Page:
Ryan ten Doeschate is 37. He continues to enjoy a storied career playing in T20 leagues around the world. And he has just led Essex to their first County Championship title in 25 years.
The attraction of playing two 50-over matches against Namibia in Dubai is, perhaps, not immediately obvious. Yet, a few weeks ago, ten Doeschate texted Ryan Campbell, Netherlands' coach, declaring that he was "keen and ready". And so, after almost seven years, ten Doeschate will return to the Dutch team, for their final two World Cricket League Championship matches on December 6 and 8.
"I understand the importance of these two matches for Dutch cricket and I thought the time was right to give it another go," he explains.
A pair of victories will guarantee Netherlands a place in the new 13-team ODI league, beginning in 2020. The matches loom as among the most important in any nation's cricket history, offering a chance to put Netherlands on a new path from which they might never look back. Campbell says that the opportunities provided by inclusion in the new ODI league are "something all Associate countries have dreamt about for a long time".
The cancellation of the Global Twenty20 league in South Africa, which ten Doeschate was slated to play in, means that he is available for Netherlands once again. "It's actually more by chance and my schedule allowing it. I feel like a two-month break has been long enough and I was ready for a new challenge."
Ten Doeschate's return invites the question of why he has not played since the 2011 World Cup, when he hit brilliant centuries against England and Ireland, albeit both in agonising Dutch defeats. The most obvious answer is that his brutal hitting, canny medium pace and vivacious fielding have been perfectly suited to the T20 circuit. As well as for Essex, ten Doeschate has played in T20 leagues in Australia, Bangladesh, New Zealand, Pakistan, South Africa, Zimbabwe, and five years in the IPL for Kolkata Knight Riders. "It's been a privilege to travel to great places and meet new people. I've also played with and against all the best players of this and even the last generation, which isn't something that happens for most cricketers."
But his lack of matches for the Dutch have also been an indictment of Netherlands, and their failure to create a set-up that encouraged their greatest ever player to remain involved. Ten Doeschate even declined to play in the World T20 competitions in 2014 or 2016, when he had no other commitments.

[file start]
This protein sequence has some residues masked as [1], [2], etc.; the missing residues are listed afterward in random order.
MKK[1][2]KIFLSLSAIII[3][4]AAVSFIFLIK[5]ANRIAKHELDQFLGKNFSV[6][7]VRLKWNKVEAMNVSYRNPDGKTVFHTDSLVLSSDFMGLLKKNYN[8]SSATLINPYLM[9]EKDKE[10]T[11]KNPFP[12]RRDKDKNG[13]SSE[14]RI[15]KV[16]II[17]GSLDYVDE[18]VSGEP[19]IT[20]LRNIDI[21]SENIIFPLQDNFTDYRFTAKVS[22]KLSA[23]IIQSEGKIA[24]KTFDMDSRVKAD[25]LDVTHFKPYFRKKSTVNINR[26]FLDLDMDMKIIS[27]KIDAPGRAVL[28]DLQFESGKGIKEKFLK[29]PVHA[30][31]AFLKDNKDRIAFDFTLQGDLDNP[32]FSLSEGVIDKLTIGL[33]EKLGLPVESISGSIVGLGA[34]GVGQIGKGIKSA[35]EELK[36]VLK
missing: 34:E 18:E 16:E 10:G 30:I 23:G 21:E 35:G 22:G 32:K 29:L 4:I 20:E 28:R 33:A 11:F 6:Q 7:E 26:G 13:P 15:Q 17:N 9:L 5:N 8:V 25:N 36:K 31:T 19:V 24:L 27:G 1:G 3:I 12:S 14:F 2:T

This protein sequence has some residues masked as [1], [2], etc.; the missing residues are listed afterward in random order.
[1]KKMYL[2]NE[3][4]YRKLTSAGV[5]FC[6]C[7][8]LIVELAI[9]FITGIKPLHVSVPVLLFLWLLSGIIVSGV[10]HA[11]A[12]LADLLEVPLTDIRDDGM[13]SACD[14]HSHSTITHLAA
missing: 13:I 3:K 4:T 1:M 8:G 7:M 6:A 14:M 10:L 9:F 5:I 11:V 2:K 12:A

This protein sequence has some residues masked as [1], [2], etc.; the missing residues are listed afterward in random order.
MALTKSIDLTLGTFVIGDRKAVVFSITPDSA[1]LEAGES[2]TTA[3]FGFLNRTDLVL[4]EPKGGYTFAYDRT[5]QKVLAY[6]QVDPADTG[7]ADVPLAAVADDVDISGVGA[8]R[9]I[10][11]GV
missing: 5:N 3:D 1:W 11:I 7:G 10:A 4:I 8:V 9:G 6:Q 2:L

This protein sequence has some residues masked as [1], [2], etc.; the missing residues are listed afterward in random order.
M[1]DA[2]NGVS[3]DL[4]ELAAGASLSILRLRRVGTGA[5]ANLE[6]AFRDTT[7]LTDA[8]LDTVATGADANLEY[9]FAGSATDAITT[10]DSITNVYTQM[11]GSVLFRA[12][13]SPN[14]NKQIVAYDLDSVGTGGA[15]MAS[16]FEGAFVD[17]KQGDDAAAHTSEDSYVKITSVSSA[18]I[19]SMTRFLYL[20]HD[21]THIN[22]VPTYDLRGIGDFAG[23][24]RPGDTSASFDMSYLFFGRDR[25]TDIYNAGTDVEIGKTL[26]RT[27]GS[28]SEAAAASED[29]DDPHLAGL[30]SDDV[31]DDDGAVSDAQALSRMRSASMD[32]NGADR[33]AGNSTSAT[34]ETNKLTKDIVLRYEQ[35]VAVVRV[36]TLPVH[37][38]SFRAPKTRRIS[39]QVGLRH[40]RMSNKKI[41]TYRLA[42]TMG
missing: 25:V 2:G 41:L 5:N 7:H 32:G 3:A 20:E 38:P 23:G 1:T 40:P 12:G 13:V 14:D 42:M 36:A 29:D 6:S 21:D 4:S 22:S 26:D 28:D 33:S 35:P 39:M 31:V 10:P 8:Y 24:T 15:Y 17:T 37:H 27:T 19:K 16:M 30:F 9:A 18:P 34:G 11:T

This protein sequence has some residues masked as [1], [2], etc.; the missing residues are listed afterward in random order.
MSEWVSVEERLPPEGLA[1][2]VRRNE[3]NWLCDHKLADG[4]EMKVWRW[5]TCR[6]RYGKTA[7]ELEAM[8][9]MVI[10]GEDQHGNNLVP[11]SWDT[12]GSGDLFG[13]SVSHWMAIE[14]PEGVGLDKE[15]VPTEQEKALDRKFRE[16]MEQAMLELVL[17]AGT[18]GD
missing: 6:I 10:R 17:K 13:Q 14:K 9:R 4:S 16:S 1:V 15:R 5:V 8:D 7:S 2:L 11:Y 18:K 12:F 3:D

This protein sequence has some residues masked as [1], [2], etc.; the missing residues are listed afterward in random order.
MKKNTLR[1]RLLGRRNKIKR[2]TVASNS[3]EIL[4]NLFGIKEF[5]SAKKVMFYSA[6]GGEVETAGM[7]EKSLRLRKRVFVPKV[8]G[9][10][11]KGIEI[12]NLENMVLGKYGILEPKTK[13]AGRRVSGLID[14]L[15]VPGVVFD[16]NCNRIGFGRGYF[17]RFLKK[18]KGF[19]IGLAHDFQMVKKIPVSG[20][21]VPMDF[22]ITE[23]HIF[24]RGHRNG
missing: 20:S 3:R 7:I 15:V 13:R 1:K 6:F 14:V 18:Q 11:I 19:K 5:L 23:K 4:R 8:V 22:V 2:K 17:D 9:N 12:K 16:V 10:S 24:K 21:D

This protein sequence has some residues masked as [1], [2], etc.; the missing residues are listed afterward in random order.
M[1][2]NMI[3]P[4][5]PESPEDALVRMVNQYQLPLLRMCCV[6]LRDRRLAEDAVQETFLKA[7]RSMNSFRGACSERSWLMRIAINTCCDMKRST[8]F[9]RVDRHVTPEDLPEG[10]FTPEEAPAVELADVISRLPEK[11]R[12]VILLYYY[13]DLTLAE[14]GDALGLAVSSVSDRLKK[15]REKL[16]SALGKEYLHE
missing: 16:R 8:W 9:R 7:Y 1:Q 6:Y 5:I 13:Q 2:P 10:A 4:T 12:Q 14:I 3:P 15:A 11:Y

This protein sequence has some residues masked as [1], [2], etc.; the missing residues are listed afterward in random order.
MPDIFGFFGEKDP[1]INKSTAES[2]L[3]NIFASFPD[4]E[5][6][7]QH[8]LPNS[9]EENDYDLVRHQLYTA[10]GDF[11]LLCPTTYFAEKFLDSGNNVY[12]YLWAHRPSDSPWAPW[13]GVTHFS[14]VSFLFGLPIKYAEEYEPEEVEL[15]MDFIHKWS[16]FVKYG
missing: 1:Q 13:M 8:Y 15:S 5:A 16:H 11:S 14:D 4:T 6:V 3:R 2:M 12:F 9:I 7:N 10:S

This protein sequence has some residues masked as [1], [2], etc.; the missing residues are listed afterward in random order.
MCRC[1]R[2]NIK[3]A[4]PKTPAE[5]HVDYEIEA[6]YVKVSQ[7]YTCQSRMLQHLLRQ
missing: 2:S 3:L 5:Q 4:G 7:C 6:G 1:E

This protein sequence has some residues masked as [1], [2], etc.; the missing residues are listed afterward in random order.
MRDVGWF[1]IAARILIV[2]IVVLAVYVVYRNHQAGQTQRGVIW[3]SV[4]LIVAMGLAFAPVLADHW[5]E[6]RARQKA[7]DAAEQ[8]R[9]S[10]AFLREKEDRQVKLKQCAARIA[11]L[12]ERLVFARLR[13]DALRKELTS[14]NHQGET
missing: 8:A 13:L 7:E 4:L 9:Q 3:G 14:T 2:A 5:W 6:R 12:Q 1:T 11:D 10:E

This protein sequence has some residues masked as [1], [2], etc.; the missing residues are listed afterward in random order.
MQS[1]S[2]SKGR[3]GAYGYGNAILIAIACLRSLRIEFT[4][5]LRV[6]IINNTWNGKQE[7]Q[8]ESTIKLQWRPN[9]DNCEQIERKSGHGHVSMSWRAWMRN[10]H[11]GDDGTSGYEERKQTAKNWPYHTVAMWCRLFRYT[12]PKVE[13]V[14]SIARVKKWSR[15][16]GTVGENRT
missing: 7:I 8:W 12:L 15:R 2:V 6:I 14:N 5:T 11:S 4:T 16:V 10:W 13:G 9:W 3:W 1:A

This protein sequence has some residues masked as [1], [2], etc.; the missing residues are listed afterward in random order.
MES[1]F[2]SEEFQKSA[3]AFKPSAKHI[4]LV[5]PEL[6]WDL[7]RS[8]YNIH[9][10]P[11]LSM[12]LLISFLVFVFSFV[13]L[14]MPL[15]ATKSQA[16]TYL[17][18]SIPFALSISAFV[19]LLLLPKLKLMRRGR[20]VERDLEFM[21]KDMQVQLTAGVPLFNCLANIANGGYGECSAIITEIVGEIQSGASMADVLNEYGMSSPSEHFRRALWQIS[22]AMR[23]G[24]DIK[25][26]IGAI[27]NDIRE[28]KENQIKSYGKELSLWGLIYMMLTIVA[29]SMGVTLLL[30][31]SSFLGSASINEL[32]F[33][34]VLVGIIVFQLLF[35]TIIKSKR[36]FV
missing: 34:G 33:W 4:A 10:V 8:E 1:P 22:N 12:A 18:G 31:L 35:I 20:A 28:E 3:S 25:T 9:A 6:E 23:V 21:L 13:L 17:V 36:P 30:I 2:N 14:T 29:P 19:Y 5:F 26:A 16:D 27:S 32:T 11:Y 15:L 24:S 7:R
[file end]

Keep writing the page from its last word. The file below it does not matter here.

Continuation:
I had a decent World Cup, didn't enjoy it, and walked away from Dutch cricket. I think that says enough
"Despite what people think regarding chasing money, my main reason for stopping was that I didn't enjoy the 2011 World Cup. I'm not pointing fingers but that was enough to sway me to invest my time in other things," he explains. "I had a decent World Cup, didn't enjoy it, and walked away from Dutch cricket. I think that says enough."
That ten Doeschate is returning speaks of how the Dutch team set-up has evolved since then. "I hear it is vastly different," he says. The captain, Peter Borren, agrees: "We were an immature and amateur set-up in 2011. There is no comparison between the attitude and commitment of the current national team and that of 2011."
In the years since his last international, he could have represented another nation: his native South Africa. A few months before the 2015 World Cup, he received a phone call from Russell Domingo, then South Africa's coach, who had a Jacques Kallis-shaped hole to fill in the ODI side. "I think it was an exploratory line of approach," ten Doeschate recalls, "but they had better players and I always saw it as a non-starter as I hadn't put my time in in the domestic game in South Africa. I never heard back from him."
Not that he was perturbed. For all that he has been an itinerant cricketer - playing T20 for 13 different sides - ten Doeschate has always remained rooted in Essex, ever since the county spotted him playing for Western Province in a friendly match in 2003. In his 15th summer at the county, ten Doeschate led them to the Championship title, an achievement he discusses typically undemonstratively.
"I think the quality of the journey to get there carries more weight than the achievement, for me personally anyway. For the club it was tremendous, and I enjoyed that satisfaction it brought to all the non-playing people of the club. There are so many factors that go into getting it right."
Now Netherlands will again benefit from the pedigree of a player who averages over 45 in both first-class and List A cricket. In international cricket, his performances have gone from excellent to absurd. Ten Doeschate's eight Intercontinental Cup games for Netherlands brought 1285 runs at 142.77 apiece. His 33 ODIs brought 1541 at 67.00, including five centuries.
Should he play in the World Cup qualifiers, scheduled for March - "Let's see how this tour goes" - he will have the highest average to protect of anyone to have played at least 25 ODIs. When his international recall was announced, the ICC's Twitter account reminded ten Doeschate of the fact, proclaiming him the man with a ODI batting average better than Babar Azam, Virat Kohli and AB de Villiers.
"That makes me laugh. I'm still getting over the embarrassment of all the tweets to me, Babar, AB and Virat." Still, there is worse company.
Tim Wigmore is a freelance journalist and author of Second XI: Cricket in its Outposts